In other news, Elon Musk, a longstanding proponent of AI doomsayers, raised $6 billion for his fully for-profit competitor xAI. Musk co-founded OpenAI, but the two eventually parted ways. eventually, Musk (possibly deceptively and incoherently) sued the company for abandoning its nonprofit objective in the name of profit.

This shift can be processed in a few distinct ways. Should you be extremely concerned about runaway artificial intelligence, this is merely a brief horror tale in which a superintelligence is materializing before our own eyes, assisted by the few who were wealthy enough to benefit from both knowledge and the ability to stop it. What has transpired thus far is essentially consistent with your broad forecast and well-stated cautions that came long before the present AI boom: the promise of enormous quantities of money was all that was needed for humanity to call forth an angry machine god.

All of this is basically fantastic, too, provided you think that runaway AI is real and exciting. At least some people at OpenAI believe that the system is functional, the singularity has arrived, and failed attempts to modify or impede the advancement of AI were actually close calls with a different kind of catastrophe.

If you’re less sold on the AI apocalypse theories, you could plausibly attribute this change to industry executives gradually realizing that the generative-AI technology that’s currently being invested in with hundreds of billions of dollars and widely used in the wild isn’t headed toward superintelligence, consciousness, or rogue aggression. To meet the reality of what they are witnessing, they are merely modifying their story.

Perhaps apocalyptic scenarios were, for at least some in the business, believable in theory, captivating, eye-catching, and fun to discuss, and they also served as effective promotional tools. It should be noted that Altman is an investor and executive rather than a machine-learning engineer or AI researcher. These stories aligned well with the concerns of some of the domain experts they needed to work at the companies, but they appeared to be harmless and ultimately cautious intellectual exercises to domain experts who didn’t share them. Apocalyptic warnings served as a brilliant framing device for a class of businesses that relied heavily on capital raises to operate. They were a deft and effective way to present investors with the almost cartoonishly brazen proposition that they were the best investment ever made, with limitless potential, in a disarmingly passive voice, as wary observers with insider knowledge of an unstoppable trend and the capacity to take capital. It was also helpful to routinely acknowledge abstract danger in order to pretend to be receptive to theoretical regulation (help us save you from the end of the world!) while secretly opposing material regulation. They increased the stakes to addictive levels.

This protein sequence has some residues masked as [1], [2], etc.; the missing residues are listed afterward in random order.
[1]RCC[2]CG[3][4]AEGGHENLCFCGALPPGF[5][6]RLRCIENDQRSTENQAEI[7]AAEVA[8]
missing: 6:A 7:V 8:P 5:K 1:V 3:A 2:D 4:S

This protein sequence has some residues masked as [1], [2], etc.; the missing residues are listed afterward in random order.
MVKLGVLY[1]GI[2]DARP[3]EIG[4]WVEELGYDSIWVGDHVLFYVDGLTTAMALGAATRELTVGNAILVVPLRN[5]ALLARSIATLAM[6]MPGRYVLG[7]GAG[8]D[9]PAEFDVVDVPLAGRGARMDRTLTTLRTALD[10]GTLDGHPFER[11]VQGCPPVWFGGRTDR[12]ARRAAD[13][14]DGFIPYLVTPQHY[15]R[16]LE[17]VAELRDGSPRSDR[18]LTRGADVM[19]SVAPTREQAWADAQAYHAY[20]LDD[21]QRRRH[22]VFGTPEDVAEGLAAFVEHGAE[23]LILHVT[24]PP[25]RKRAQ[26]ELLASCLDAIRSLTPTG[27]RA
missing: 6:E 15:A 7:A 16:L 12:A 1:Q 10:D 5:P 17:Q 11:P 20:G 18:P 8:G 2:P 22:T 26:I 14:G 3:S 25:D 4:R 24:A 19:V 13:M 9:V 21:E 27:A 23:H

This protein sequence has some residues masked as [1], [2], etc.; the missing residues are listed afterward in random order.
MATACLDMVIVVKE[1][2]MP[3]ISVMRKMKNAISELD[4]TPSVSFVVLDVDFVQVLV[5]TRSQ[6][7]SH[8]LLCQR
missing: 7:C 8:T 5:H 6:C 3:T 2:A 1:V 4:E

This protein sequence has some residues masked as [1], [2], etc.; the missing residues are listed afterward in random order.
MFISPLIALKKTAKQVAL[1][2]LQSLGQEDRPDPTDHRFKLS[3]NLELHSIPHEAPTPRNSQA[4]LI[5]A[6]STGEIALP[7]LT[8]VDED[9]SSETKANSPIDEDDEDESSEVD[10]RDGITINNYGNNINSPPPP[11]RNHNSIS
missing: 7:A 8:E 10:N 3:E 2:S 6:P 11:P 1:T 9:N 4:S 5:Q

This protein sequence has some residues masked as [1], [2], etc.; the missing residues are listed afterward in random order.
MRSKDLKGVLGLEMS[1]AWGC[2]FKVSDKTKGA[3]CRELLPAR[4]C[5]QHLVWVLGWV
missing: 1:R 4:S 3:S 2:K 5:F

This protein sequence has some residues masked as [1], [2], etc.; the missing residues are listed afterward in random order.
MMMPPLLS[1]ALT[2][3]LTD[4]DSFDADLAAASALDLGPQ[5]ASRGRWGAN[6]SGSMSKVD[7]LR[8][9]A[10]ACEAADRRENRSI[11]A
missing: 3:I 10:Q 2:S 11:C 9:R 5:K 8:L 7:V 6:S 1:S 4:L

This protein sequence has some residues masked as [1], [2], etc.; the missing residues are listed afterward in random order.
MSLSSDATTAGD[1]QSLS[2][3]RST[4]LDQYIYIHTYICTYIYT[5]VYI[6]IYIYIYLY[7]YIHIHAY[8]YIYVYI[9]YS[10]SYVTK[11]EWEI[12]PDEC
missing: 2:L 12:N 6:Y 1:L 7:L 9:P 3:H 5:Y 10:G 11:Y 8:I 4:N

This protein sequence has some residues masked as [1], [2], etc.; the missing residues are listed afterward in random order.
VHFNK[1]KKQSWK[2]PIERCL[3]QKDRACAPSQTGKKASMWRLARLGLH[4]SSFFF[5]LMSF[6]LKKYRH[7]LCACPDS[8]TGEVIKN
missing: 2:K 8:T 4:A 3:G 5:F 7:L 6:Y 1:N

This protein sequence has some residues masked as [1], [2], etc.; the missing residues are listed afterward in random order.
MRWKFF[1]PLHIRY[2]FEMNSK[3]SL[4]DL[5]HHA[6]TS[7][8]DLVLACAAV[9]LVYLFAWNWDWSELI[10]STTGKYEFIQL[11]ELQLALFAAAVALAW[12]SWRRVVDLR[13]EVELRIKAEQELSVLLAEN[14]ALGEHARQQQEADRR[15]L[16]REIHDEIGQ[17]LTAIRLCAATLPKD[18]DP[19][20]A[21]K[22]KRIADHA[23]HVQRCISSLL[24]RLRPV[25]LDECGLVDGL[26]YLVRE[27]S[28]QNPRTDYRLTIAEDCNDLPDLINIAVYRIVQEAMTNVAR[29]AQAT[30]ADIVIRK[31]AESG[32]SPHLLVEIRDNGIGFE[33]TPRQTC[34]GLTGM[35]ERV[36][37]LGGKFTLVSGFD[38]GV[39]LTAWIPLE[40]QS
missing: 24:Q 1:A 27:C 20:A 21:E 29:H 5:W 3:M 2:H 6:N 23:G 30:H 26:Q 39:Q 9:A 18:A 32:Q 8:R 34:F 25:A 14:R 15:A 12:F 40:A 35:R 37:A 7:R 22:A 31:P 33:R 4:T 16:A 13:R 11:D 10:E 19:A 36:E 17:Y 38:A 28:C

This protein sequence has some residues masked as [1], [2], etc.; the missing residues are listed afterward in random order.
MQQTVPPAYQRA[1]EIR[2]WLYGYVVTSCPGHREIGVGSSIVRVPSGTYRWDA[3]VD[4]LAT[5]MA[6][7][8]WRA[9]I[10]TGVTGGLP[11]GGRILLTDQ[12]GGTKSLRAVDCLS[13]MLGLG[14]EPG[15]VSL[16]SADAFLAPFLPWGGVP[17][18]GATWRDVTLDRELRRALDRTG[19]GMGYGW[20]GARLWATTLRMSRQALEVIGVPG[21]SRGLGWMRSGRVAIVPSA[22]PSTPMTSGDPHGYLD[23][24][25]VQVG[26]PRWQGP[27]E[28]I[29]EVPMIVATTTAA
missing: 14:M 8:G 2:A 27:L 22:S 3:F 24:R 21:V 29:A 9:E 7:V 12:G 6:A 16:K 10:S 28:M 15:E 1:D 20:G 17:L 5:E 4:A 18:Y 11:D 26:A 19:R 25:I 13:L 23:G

However, this apocalyptic framing turned into a liability as soon as AI businesses really interacted with users, clients, and the public. Where risk was not immediately apparent, it signaled risk. The AI apocalypse can, paradoxically, feel a little bit like a non sequitur in a world where millions of people interact casually with chatbots, where every software suddenly has an awkward AI assistant, and where Google is shoving AI content into search pages for hundreds of millions of users to see and occasionally laugh at. Users’ interactions with LLM-powered software and contemporary chatbots may make them question their work or make them feel generally apprehensive about the future, but they do not now appear to instill dread in users. They generally appear as new functionality in outdated work software.

The AI industry’s apparent lack of interest in the end of the world could also be seen as an exaggerated version of corporate America’s general retreat from discussing ESG and DEI: as profit-driven, yes, but also as proof that early promises to reduce negative externalities were false and motivated by profit at the time and had outlived their value as marketing spin. It denotes a surrender of narrative authority. OpenAI will be able to shape the future as it pleases in 2022. In 2024, it will have to cope with expectations from partners and investors regarding the present. These parties are more concerned with receiving returns on their significant investments, ideally within the fiscal year, than they are with making assumptions about humankind’s future or how intelligence could develop.

Again, none of this is especially consoling if you believe that Musk and Altman were correct to warn about the possibility of a global catastrophe, even if it were caused by accident or avaricious self-interest, or if you are worried about the numerous small apocalypses that AI deployment is already and will likely cause.

However, AI’s abrupt demotion in language may also provide some clarity, at least regarding the actions of the biggest companies and their executives. OpenAI advocates for the imminence of a benign but hardly less speculative form of AGI with its milder meaning of endless returns through semi-apocalyptic workplace automation. If it starts communicating more like a firm, it will be harder to confuse it for something else. In retrospect, it’s clear that the organization’s present leadership never truly believed what they were saying, because they aren’t acting like it. The end of the world was just another pitch. Let it serve as a warning for the following one.